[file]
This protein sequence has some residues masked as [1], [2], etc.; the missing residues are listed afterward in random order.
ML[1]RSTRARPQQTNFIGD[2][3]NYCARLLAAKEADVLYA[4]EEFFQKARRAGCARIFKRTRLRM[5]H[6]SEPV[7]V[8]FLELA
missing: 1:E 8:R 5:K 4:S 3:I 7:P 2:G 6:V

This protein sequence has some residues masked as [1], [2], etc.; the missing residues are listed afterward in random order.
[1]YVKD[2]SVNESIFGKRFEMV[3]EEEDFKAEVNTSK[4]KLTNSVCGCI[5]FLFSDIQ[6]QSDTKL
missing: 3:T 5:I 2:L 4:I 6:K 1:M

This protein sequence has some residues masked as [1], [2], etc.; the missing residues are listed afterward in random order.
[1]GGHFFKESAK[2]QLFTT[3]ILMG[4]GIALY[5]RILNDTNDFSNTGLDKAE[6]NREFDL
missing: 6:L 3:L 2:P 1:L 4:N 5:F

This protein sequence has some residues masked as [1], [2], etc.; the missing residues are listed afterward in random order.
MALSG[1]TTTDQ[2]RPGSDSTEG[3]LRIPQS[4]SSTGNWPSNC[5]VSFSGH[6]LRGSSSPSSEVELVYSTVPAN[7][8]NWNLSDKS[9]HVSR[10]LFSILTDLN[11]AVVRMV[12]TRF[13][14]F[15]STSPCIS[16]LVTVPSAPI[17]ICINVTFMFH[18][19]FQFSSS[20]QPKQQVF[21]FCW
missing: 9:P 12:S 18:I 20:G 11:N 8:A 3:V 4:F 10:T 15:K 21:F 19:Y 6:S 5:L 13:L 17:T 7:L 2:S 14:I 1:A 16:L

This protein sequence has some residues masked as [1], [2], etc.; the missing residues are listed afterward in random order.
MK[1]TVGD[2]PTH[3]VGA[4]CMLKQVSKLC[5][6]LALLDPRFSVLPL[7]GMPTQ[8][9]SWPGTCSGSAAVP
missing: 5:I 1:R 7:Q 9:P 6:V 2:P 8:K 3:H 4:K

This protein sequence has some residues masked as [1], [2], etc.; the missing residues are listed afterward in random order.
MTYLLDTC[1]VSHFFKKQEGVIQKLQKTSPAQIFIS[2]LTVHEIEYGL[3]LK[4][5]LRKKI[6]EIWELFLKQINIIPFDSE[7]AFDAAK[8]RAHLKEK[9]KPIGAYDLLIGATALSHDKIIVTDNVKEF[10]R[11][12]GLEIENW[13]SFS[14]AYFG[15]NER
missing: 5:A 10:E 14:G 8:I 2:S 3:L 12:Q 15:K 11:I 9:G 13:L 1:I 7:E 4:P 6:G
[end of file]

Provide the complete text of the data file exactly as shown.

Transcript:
This protein sequence has some residues masked as [1], [2], etc.; the missing residues are listed afterward in random order.
ML[1]RSTRARPQQTNFIGD[2][3]NYCARLLAAKEADVLYA[4]EEFFQKARRAGCARIFKRTRLRM[5]H[6]SEPV[7]V[8]FLELA
missing: 1:E 8:R 5:K 4:S 3:I 7:P 2:G 6:V

This protein sequence has some residues masked as [1], [2], etc.; the missing residues are listed afterward in random order.
[1]YVKD[2]SVNESIFGKRFEMV[3]EEEDFKAEVNTSK[4]KLTNSVCGCI[5]FLFSDIQ[6]QSDTKL
missing: 3:T 5:I 2:L 4:I 6:K 1:M

This protein sequence has some residues masked as [1], [2], etc.; the missing residues are listed afterward in random order.
[1]GGHFFKESAK[2]QLFTT[3]ILMG[4]GIALY[5]RILNDTNDFSNTGLDKAE[6]NREFDL
missing: 6:L 3:L 2:P 1:L 4:N 5:F

This protein sequence has some residues masked as [1], [2], etc.; the missing residues are listed afterward in random order.
MALSG[1]TTTDQ[2]RPGSDSTEG[3]LRIPQS[4]SSTGNWPSNC[5]VSFSGH[6]LRGSSSPSSEVELVYSTVPAN[7][8]NWNLSDKS[9]HVSR[10]LFSILTDLN[11]AVVRMV[12]TRF[13][14]F[15]STSPCIS[16]LVTVPSAPI[17]ICINVTFMFH[18][19]FQFSSS[20]QPKQQVF[21]FCW
missing: 9:P 12:S 18:I 20:G 11:N 8:A 3:V 4:F 10:T 15:K 21:F 19:Y 6:S 5:L 13:L 17:T 7:L 2:S 14:I 1:A 16:L

This protein sequence has some residues masked as [1], [2], etc.; the missing residues are listed afterward in random order.
MK[1]TVGD[2]PTH[3]VGA[4]CMLKQVSKLC[5][6]LALLDPRFSVLPL[7]GMPTQ[8][9]SWPGTCSGSAAVP
missing: 5:I 1:R 7:Q 9:P 6:V 2:P 8:K 3:H 4:K

This protein sequence has some residues masked as [1], [2], etc.; the missing residues are listed afterward in random order.
MTYLLDTC[1]VSHFFKKQEGVIQKLQKTSPAQIFIS[2]LTVHEIEYGL[3]LK[4][5]LRKKI[6]EIWELFLKQINIIPFDSE[7]AFDAAK[8]RAHLKEK[9]KPIGAYDLLIGATALSHDKIIVTDNVKEF[10]R[11][12]GLEIENW[13]SFS[14]AYFG[15]NER
missing: 5:A 10:E 14:G 8:I 2:S 3:L 12:Q 15:K 11:I 9:G 13:L 1:I 7:E 4:P 6:G